–Capt. Edward S. Godfrey, 7th Cav.

Forsyth is just in and reports that Big Foot’s party has practically ceased to exist.  About seventy killed and wounded.  Particulars will be sent you in the morning.
–Brig. Gen. Brooke to Maj. Gen. Miles

These Indians under Big Foot were among the most desperate. There were 38 of the remainder of Sitting Bull’s following that joined Big Foot on the Cheyenne River, and 30 that broke away from Hump’s following when he took his band and the Sitting Bull Indians to Fort Bennett, making in all nearly 160 warriors. Before leaving their camps on the Cheyenne River, they cut up their harness, mutilated their wagons and started south for the Bad Lands, evidently intending not to return but to go to war. Troops were placed between them and the Bad Lands, and they never succeeded in joining the hostiles there. There all their movements were intercepted, and their severe loss at the hands of the 7th Cavalry may be a wholesome lesson to the other Sioux, but the effect at present no one can anticipate; the fact the other Indians who were pretending to be friendly, going to their assistance or rescue, indicates how little reliance can be placed upon them.
–Maj. Gen. Miles to Maj. Gen. Schofield

Give my thanks to the brave 7th Cavalry for their splendid conduct.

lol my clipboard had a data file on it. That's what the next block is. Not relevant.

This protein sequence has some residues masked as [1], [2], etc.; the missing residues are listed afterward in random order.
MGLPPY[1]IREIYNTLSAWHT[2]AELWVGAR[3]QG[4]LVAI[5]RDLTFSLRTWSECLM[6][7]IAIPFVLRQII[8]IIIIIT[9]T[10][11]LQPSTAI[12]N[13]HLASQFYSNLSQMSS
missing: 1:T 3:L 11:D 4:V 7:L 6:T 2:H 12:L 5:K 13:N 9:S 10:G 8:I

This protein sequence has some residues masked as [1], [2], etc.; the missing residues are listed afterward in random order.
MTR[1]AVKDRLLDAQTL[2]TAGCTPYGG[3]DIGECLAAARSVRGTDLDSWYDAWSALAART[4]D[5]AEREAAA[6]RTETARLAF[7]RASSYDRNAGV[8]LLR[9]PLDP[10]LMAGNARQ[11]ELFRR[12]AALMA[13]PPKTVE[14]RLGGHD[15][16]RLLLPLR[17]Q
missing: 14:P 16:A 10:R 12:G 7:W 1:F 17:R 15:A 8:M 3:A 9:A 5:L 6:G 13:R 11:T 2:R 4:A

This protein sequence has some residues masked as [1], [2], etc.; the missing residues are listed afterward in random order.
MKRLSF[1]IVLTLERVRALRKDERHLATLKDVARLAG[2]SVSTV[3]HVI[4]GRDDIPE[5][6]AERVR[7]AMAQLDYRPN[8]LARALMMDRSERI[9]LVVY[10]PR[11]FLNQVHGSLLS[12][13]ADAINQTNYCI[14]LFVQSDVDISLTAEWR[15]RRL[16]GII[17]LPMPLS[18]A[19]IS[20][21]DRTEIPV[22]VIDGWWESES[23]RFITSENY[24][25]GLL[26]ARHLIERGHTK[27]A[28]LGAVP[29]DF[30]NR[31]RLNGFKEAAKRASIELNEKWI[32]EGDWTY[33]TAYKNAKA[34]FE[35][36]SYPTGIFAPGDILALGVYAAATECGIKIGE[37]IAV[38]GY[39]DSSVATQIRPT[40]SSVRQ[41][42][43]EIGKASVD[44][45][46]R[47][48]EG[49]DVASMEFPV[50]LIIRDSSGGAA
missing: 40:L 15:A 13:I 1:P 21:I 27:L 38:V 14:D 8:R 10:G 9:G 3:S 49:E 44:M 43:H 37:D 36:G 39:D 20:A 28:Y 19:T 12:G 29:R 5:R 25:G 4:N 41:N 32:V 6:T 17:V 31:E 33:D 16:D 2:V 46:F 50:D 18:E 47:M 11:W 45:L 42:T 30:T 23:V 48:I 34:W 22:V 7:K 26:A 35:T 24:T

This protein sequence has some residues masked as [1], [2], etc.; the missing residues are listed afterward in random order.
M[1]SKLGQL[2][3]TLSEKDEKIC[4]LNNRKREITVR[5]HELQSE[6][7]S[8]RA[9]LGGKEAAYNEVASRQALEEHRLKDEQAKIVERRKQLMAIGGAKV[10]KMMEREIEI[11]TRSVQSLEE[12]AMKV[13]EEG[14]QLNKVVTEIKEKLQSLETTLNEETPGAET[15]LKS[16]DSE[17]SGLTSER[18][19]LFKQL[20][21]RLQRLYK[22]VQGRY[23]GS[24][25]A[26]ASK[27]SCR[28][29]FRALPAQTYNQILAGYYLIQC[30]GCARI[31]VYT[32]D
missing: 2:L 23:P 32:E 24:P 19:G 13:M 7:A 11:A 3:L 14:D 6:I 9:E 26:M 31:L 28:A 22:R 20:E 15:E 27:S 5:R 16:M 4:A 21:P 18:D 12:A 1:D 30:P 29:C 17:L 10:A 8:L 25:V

–Maj. Gen. Schofield to Maj. Gen. Miles

Your telegram of congratulations to the 7th Cavalry received, but as the action of the Colonel commanding will be a matter of serious consideration, and will undoubtedly be the subject of investigation, I thought it proper to advise you.
–Maj. Gen. Miles to Maj. Gen. Schofield

I have the honor to report that I have examined the ground where the fight with Big Foot’s band occurred, and counted the number of Indians killed and wounded, also number of ponies and horses with the following result:
82 bucks and 1 boy killed, 2 bucks badly wounded, 40 squaws killed, 1 squaw wounded, one blind squaw unhurt; 4 small children and 1 papoose killed, 40 bucks and 7 women killed in camp; 25 bucks, 10 women and 2 children in the canon [sic] near and on one side of the camp; the balance were found in the hills; 58 horses and ponies and 1 burro were found dead.
There is evidence that a great number of bodies have been removed. Since the snow, wagon tracks were made near where it is supposed dead or wounded Indians had been lying. The camp and bodies of the Indians had been more or less plundered before my command arrived here.
–Capt. F. A. Whitney, 8th Infantry